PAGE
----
Obama Calls For VA Reforms In Recognition Of Veterans Day

Obama Calls For VA Reforms In Recognition Of Veterans Day
Photo Courtesy: UPI

WASHINGTON, Nov. 10 (UPI) — The White House will acknowledge Veterans Day on Wednesday by announcing new administration initiatives aimed at improving the quality of life for U.S. servicemen and women.

White House Domestic Policy Council Director Cecilia Muñoz and Deputy Chief of Staff for Implementation Kristie Canegallo on Tuesday told reporters the Obamaadministration places a high priority on caring for the nation’s veterans — both during their service and after they leave the armed forces.

The officials announced a variety of White House efforts they say reflects the president’s commitment to making veterans’ civilian lives as beneficial and important as their military existence.

The initiative focuses on various aspects of health care, medicine, homelessness, economic opportunity and resources — all of which, the White House said, have improved under Obama’s leadership.

The officials said Obama responded swiftly to the controversy that emerged at the Veterans Health Administration 18 months ago, when it was revealed that numerous veterans had died while awaiting medical care at VA hospitals.

The Obama administration, they said, has reduced the crisis-level backlog by about 90 percent and has submitted additional reforms to Congress to focus on streamlining rules and authorizations, minimizing delays, providing consistent, high-quality care, and spend up reimbursements.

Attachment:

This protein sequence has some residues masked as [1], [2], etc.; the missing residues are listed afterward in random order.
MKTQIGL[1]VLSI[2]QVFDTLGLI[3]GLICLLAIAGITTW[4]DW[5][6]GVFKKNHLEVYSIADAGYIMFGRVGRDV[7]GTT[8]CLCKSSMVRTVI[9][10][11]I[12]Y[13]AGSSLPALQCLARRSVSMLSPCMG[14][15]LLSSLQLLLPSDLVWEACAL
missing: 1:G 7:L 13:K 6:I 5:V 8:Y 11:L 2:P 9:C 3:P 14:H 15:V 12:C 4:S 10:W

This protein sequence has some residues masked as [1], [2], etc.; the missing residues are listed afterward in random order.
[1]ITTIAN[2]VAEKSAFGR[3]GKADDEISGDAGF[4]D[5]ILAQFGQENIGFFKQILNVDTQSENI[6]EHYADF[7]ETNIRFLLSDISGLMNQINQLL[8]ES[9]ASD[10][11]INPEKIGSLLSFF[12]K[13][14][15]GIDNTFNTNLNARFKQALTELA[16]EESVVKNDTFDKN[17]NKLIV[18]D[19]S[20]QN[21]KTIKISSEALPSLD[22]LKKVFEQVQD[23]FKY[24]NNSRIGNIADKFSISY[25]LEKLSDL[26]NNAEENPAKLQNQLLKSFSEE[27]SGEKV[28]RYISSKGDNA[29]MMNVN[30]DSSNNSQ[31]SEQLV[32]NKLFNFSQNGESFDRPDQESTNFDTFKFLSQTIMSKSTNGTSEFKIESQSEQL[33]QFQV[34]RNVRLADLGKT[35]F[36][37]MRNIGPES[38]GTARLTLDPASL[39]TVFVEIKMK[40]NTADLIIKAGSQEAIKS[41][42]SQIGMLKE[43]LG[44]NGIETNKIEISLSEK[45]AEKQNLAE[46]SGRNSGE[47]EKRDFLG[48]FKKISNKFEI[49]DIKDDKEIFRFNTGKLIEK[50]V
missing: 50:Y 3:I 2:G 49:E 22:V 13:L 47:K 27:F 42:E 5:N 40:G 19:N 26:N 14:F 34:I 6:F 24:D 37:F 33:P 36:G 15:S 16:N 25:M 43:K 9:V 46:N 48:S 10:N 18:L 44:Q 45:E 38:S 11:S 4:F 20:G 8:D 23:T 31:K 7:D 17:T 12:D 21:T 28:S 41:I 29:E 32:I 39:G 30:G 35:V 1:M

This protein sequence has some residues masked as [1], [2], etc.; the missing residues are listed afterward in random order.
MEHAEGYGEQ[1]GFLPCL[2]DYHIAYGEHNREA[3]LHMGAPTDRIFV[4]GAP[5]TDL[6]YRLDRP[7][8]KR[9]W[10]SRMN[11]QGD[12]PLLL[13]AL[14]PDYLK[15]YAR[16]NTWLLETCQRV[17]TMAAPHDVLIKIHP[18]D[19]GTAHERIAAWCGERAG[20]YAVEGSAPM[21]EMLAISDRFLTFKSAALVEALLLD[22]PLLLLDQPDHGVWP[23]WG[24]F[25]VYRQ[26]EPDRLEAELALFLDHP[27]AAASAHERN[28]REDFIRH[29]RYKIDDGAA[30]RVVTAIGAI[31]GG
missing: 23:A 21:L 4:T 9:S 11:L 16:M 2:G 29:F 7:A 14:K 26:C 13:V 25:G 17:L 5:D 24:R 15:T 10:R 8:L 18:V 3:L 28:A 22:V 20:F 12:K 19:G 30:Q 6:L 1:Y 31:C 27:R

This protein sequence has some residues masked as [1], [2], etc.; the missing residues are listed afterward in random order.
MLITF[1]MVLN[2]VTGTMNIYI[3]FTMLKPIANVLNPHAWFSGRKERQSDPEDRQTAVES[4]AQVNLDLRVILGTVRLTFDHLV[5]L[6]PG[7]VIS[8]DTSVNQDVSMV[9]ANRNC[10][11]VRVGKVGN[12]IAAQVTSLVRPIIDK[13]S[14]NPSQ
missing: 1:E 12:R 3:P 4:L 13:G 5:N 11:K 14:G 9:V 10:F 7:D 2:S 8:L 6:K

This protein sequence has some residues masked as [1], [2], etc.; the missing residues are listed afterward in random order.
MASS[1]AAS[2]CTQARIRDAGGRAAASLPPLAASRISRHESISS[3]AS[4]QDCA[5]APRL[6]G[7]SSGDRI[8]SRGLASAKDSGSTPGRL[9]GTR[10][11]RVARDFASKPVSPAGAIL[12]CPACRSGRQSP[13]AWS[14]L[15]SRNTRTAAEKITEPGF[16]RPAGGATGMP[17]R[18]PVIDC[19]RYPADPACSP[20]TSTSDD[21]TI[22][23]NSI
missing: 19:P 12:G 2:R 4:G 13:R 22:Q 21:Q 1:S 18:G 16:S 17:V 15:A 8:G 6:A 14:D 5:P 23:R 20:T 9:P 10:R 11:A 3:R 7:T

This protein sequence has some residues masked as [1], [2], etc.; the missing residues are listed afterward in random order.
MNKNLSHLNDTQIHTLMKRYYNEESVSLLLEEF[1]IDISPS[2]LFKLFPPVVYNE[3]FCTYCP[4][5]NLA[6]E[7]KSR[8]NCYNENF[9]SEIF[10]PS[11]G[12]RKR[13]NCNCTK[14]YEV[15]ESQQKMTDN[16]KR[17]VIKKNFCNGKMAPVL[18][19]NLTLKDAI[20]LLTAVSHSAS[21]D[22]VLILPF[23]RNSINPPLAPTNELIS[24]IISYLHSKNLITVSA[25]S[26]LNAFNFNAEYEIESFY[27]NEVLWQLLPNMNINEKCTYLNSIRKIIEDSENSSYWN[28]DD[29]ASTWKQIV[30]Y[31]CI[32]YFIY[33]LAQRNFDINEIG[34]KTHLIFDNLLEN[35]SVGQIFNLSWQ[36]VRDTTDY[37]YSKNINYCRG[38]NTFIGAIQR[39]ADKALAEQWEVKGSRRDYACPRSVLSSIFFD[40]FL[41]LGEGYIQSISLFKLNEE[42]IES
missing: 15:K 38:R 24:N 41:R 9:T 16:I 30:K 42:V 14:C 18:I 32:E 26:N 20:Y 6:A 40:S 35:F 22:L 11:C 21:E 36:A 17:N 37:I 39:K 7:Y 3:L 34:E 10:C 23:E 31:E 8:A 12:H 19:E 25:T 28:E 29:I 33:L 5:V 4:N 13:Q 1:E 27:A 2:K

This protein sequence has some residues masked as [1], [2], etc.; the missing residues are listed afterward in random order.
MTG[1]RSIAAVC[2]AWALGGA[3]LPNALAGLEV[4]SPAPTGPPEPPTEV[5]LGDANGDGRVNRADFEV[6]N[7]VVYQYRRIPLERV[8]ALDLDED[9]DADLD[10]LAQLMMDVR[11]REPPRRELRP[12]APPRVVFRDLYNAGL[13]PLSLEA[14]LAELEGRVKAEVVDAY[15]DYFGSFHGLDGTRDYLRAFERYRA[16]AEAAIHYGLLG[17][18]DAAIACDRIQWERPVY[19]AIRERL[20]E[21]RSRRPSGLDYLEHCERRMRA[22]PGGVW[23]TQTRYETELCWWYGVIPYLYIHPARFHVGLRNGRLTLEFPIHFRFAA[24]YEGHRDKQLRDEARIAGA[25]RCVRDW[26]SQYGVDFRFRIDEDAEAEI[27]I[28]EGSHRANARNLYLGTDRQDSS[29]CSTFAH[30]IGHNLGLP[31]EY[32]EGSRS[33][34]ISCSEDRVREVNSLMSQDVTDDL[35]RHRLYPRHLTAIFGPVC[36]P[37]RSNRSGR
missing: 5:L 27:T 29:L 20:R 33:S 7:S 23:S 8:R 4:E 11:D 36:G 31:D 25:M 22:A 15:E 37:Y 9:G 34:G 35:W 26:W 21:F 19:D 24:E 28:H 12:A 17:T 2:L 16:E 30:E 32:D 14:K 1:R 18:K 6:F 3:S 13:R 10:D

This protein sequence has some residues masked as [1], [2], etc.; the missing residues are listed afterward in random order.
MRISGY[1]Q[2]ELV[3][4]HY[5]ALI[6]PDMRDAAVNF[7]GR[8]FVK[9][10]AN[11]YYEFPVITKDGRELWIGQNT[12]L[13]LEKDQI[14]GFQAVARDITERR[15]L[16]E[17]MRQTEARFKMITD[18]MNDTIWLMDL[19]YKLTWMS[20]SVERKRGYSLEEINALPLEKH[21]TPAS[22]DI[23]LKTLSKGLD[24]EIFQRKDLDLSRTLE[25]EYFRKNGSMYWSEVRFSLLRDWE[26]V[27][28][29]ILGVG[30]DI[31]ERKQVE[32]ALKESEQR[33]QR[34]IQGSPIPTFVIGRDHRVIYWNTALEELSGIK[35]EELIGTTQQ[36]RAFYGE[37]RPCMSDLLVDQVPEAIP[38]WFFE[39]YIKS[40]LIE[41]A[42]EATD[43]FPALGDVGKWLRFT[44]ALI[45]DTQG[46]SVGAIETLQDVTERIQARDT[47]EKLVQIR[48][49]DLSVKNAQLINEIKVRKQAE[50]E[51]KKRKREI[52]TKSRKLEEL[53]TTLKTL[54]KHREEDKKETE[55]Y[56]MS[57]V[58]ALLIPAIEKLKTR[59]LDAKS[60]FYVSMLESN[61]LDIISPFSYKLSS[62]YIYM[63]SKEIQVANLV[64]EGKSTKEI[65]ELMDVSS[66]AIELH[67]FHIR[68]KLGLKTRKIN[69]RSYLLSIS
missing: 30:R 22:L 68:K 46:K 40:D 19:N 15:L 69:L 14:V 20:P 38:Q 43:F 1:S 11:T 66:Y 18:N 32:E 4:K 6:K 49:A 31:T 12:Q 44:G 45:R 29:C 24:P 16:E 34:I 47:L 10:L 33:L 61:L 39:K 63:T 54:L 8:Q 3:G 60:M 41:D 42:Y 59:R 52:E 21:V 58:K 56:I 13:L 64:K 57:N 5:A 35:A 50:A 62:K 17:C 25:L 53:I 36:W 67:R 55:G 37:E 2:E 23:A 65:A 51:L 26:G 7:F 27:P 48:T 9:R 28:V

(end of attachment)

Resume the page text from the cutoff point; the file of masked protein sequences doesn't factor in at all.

Obama is calling on Congress to reform what the administration calls a broken appeals process for VA claims that often “leaves veterans hanging” for years. The VA and Veteran Service Organizations have created a pilot program — Fully Developed Appeals — to address this problem.

Veterans’ homelessness is another priority for the White House. Tens of thousands of fewer vets are on streets nationwide, Muñoz said, as a result of administration efforts and state and local governments are pushing to completely end veteran homelessness in the near future.

The state of Virginia and cities of Las Vegas and Syracuse and Schenectady, N.Y., have announced they have ended veteran homelessness within their borders. A study to be released next week by the Department of Housing and Urban Development says overall veteran homelessness has decreased 36 percent between 2010 and January 2015.

In education, the administration announced plans to offering in-state tuition to recent veterans in all 50 states, Washington, D.C., and Puerto Rico. There will also be enhanced oversight by the Federal Trade Commission to make sure sure schools don’t engage in misleading advertising aimed at veterans.

Administration officials said recent efforts have aided in getting veterans educated and put to work — thanks to nearly $60 billion dollars that has been spent to reduce the veteran unemployment rate to below 4 percent nationwide.

An agreement between the Veterans Affairs Department and the Federal Trade Commission and offering in-state tuition rates to veterans at colleges in all 50 states plus Washington, D.C., and Puerto Rico are two more examples, the officials said, of the administration’s commitment to members of the U.S. Armed Forces.

Muñoz said the White House’s efforts are designed to ensure that “veterans have the assistance they need to grow our economy, grow their careers and achieve american dream.”


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